In China, Nike Training Club partnered with Douyin, the Chinese version of TikTok, to stage a live-streamed workout event for those who can’t access gyms or workout facilities. The event encouraged people to keep active and focus on their health during the crisis, by providing them with workout routines designed to strengthen their muscles, and in turn, their immune system.
Hospitality & Grocery
Starbucks, unusually in the hospitality sector, offers paid sick leave for its employees. Many companies, however, don’t. But another chain, Darden Restaurants, has said it is now providing paid sick leave for hourly workers across all of its chains, which include Olive Garden and Longhorn Steakhouse. Employees will accrue one hour of sick leave for every 30 worked, and the pay rate will be based on the worker’s 13-week average. The company said it has been working on the policy for a while, but sped up the process due to the outbreak.
Meanwhile grocery chain Trader Joe’s is allowing sick workers to get reimbursed for their time off, in an effort to fight the coronavirus outbreak. The retailer is encouraging employees who have symptoms or do not feel well to stay home until they have been symptom-free for at least 24 hours.
Delivery & ride-hailing
There has been widespread concern about the lack of sick pay for “gig economy” workers for such brands as Uber Eats and Grubhub, raising the spectre of infected workers cooking, packaging and delivering food because they can’t afford to take unpaid leave.
However, US ride-hailing and food delivery companies including DoorDash and Instacart are apparently “in discussions” to compensate drivers and delivery personnel affected by the novel coronavirus. Ubersaid on Saturday it will offer compensation to drivers and delivery people diagnosed with the coronavirus or placed in quarantine for up to 14 days, and a Lyft spokeswoman said the company has decided to provide funds to drivers infected or quarantined by a public health authority.
Airlines & Travel
Many airlines are now offering waivers or refunds for travellers wishing to change or cancel flights – but terms and conditions are often restrictive and usually exclude flights purchased before coronavirus concerns surfaced in late February or early March. There have also been environmental concerns over “ghost flights” – empty planes flown purely to keep valuable airport slots open thanks to aviation regulations. However, the European Commission seems likely to relax these rules shortly.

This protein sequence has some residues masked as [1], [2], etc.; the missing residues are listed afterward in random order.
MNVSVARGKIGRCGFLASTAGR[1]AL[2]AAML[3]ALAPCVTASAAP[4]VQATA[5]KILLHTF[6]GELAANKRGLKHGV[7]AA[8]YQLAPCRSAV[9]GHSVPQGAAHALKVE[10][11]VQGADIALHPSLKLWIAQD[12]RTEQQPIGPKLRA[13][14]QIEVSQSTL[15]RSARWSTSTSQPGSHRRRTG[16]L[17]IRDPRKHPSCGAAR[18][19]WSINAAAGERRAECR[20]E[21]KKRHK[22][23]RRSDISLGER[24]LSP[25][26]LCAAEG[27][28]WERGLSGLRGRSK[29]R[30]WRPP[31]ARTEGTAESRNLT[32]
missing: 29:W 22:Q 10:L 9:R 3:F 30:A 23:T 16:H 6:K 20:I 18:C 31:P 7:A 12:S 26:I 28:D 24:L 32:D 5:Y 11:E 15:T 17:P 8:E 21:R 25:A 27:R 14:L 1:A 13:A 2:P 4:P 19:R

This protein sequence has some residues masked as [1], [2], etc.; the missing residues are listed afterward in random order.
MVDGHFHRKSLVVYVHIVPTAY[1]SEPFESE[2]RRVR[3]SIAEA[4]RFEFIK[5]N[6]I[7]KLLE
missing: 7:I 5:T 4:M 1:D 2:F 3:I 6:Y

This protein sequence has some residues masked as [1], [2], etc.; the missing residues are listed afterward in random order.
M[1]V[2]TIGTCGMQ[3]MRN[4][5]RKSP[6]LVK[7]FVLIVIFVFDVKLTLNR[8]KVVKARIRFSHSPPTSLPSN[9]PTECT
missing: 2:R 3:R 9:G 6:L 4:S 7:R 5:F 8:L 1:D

British budget airline EasyJet, which has cancelled a number of flights to Italy, has put employees on unpaid leave, halted promotions and recruitment and paused non-mandatory training programs. Emirates, too, has asked staff to take up to a month of unpaid leave.
Qantas, however, has reduced its international flying capacity by a quarter for the next six months and chief executive, Alan Joyce – Australia’s highest paid executive, who took home nearly $24m in 2018 – will take no salary this financial year. Annual management bonuses have also been scrapped, and the chairman and board will take no, or significantly reduced, fees.
With two virus outbreaks on cruise ships hitting the headlines, that industry has been badly hit – but Carnival Cruise Line is trying to fight back by offering guests that don’t reschedule their trips shipboard credits valued at $100 per cabin on three- and four-day cruises, $150 per cabin on five-day cruises and $200 per cabin for cruises set for six days (or longer). Carnival is also allowing guests scheduled on trips between March 9 and 31 to move their bookings up to three days before their departure date.